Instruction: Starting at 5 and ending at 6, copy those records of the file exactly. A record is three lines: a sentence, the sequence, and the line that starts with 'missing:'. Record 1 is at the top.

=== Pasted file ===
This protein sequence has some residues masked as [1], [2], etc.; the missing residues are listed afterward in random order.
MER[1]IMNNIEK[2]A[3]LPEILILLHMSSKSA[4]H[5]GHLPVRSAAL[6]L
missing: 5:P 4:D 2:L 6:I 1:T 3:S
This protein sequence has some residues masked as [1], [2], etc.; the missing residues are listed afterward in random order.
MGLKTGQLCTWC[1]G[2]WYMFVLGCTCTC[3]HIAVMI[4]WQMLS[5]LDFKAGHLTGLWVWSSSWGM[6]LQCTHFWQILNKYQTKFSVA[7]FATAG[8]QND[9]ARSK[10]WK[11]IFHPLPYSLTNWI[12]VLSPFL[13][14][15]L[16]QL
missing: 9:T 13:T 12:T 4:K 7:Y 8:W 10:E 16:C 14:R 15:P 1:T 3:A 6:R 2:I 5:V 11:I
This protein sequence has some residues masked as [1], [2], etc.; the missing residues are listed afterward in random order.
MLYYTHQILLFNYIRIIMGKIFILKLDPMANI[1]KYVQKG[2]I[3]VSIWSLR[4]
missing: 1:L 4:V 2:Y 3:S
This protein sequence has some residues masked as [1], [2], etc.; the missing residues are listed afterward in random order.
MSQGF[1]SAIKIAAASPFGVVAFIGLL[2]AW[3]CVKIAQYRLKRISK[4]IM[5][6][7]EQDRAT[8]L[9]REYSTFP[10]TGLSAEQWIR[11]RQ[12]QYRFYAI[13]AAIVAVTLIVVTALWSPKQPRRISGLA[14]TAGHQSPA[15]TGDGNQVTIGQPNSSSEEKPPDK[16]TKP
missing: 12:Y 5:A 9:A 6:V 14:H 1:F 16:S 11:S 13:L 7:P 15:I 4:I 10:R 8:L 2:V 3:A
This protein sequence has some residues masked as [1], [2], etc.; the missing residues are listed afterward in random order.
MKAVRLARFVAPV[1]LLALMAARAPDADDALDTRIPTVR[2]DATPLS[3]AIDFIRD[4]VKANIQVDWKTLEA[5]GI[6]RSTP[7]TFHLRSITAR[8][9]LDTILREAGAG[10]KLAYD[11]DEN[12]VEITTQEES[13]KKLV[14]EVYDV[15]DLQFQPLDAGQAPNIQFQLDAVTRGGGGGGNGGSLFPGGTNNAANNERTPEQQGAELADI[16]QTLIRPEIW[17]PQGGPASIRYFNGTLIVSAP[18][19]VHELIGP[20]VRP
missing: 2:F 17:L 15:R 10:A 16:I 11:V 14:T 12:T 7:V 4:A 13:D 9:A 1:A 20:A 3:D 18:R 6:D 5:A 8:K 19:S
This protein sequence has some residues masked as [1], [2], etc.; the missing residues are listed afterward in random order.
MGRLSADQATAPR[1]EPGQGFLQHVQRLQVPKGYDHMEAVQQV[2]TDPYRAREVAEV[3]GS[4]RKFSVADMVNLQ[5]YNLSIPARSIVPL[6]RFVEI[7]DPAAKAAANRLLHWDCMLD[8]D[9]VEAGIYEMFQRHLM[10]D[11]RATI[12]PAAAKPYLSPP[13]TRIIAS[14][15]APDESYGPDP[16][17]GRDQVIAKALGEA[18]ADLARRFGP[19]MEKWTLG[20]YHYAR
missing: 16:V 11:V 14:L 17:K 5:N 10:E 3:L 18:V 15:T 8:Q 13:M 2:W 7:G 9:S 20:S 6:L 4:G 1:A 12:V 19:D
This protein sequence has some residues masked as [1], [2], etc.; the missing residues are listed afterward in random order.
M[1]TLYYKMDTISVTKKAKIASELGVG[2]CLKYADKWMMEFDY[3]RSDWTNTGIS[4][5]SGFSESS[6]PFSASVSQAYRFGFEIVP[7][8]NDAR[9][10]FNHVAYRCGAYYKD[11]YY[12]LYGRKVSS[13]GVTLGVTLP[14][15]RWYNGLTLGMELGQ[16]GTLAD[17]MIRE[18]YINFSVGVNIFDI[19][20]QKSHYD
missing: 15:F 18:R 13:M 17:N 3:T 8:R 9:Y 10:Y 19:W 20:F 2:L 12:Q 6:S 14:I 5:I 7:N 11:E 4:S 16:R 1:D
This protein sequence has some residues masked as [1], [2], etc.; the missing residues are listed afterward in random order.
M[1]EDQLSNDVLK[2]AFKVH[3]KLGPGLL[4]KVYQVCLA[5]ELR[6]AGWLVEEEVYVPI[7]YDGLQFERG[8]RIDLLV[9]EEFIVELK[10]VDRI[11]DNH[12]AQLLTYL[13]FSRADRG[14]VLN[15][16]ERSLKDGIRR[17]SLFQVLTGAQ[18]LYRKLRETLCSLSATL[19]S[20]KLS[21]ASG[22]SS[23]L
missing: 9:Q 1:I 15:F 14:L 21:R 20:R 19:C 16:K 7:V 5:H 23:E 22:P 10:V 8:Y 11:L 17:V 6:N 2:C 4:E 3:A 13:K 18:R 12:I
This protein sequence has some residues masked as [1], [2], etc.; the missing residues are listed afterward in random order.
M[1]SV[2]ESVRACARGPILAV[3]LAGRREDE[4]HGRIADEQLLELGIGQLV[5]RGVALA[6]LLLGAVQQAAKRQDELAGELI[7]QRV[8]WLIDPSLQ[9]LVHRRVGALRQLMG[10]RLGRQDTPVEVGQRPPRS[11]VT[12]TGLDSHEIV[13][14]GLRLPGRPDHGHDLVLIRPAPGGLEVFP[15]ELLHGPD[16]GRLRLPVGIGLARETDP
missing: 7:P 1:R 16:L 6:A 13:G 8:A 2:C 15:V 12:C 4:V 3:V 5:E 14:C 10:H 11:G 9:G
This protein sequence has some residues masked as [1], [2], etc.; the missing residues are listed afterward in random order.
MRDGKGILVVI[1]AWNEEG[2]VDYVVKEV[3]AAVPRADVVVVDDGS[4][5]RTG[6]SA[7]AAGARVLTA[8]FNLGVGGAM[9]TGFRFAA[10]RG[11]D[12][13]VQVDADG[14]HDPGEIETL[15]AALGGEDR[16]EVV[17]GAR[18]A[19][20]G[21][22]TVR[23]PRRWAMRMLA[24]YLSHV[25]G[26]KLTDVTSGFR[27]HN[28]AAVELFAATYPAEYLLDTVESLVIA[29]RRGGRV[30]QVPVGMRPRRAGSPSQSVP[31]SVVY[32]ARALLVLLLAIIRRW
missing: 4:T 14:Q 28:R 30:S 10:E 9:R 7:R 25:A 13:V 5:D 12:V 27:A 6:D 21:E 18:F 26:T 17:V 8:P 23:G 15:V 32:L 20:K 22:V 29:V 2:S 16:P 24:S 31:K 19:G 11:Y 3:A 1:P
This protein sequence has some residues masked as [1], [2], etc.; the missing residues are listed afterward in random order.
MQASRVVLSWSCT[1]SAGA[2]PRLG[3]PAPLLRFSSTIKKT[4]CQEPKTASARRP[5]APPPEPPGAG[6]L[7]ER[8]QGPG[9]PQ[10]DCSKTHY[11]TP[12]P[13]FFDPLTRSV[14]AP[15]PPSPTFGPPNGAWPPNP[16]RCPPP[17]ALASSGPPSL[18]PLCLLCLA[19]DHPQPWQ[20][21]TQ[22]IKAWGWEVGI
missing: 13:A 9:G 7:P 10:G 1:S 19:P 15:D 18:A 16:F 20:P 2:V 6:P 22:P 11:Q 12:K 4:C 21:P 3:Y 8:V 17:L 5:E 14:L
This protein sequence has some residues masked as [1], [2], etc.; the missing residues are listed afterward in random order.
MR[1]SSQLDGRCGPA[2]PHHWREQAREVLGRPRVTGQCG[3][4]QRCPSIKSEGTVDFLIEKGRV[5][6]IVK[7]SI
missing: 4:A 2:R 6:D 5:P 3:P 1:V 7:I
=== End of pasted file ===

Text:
This protein sequence has some residues masked as [1], [2], etc.; the missing residues are listed afterward in random order.
MKAVRLARFVAPV[1]LLALMAARAPDADDALDTRIPTVR[2]DATPLS[3]AIDFIRD[4]VKANIQVDWKTLEA[5]GI[6]RSTP[7]TFHLRSITAR[8][9]LDTILREAGAG[10]KLAYD[11]DEN[12]VEITTQEES[13]KKLV[14]EVYDV[15]DLQFQPLDAGQAPNIQFQLDAVTRGGGGGGNGGSLFPGGTNNAANNERTPEQQGAELADI[16]QTLIRPEIW[17]PQGGPASIRYFNGTLIVSAP[18][19]VHELIGP[20]VRP
missing: 2:F 17:L 15:R 10:A 16:I 11:V 14:T 12:T 7:V 4:A 13:D 9:A 1:A 20:A 3:D 18:R 6:D 5:A 8:K 19:S
This protein sequence has some residues masked as [1], [2], etc.; the missing residues are listed afterward in random order.
MGRLSADQATAPR[1]EPGQGFLQHVQRLQVPKGYDHMEAVQQV[2]TDPYRAREVAEV[3]GS[4]RKFSVADMVNLQ[5]YNLSIPARSIVPL[6]RFVEI[7]DPAAKAAANRLLHWDCMLD[8]D[9]VEAGIYEMFQRHLM[10]D[11]RATI[12]PAAAKPYLSPP[13]TRIIAS[14][15]APDESYGPDP[16][17]GRDQVIAKALGEA[18]ADLARRFGP[19]MEKWTLG[20]YHYAR
missing: 16:V 11:V 14:L 17:K 5:N 10:E 3:L 18:V 15:T 8:Q 13:M 2:W 7:G 9:S 20:S 6:L 4:G 1:A 12:V 19:D